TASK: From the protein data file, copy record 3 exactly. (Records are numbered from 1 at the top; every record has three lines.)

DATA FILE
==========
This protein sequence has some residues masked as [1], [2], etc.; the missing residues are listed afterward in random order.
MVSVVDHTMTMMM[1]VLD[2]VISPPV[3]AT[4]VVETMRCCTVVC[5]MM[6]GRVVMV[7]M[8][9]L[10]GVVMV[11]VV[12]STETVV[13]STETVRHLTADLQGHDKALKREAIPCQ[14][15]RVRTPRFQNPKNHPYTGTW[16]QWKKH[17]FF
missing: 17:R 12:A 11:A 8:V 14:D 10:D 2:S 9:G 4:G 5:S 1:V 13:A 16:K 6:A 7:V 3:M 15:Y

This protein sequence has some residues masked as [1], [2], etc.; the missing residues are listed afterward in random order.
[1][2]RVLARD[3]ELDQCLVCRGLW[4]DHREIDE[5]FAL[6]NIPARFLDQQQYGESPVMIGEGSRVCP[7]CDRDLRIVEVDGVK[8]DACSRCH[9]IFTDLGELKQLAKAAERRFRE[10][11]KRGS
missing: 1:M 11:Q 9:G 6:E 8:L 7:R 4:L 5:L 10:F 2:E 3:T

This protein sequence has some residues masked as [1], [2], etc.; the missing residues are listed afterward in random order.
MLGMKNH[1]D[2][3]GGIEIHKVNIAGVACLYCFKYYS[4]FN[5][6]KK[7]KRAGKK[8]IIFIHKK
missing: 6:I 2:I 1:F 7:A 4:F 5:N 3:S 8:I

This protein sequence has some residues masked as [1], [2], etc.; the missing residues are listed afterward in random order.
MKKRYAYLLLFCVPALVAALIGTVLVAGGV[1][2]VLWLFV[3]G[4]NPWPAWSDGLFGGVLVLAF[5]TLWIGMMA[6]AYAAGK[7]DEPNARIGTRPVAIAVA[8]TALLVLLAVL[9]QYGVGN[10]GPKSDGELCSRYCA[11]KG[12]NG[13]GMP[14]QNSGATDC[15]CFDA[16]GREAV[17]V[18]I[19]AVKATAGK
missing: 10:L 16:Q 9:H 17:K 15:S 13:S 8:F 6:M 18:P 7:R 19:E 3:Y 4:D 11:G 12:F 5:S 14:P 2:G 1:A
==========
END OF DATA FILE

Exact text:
This protein sequence has some residues masked as [1], [2], etc.; the missing residues are listed afterward in random order.
MLGMKNH[1]D[2][3]GGIEIHKVNIAGVACLYCFKYYS[4]FN[5][6]KK[7]KRAGKK[8]IIFIHKK
missing: 6:I 2:I 1:F 7:A 4:F 5:N 3:S 8:I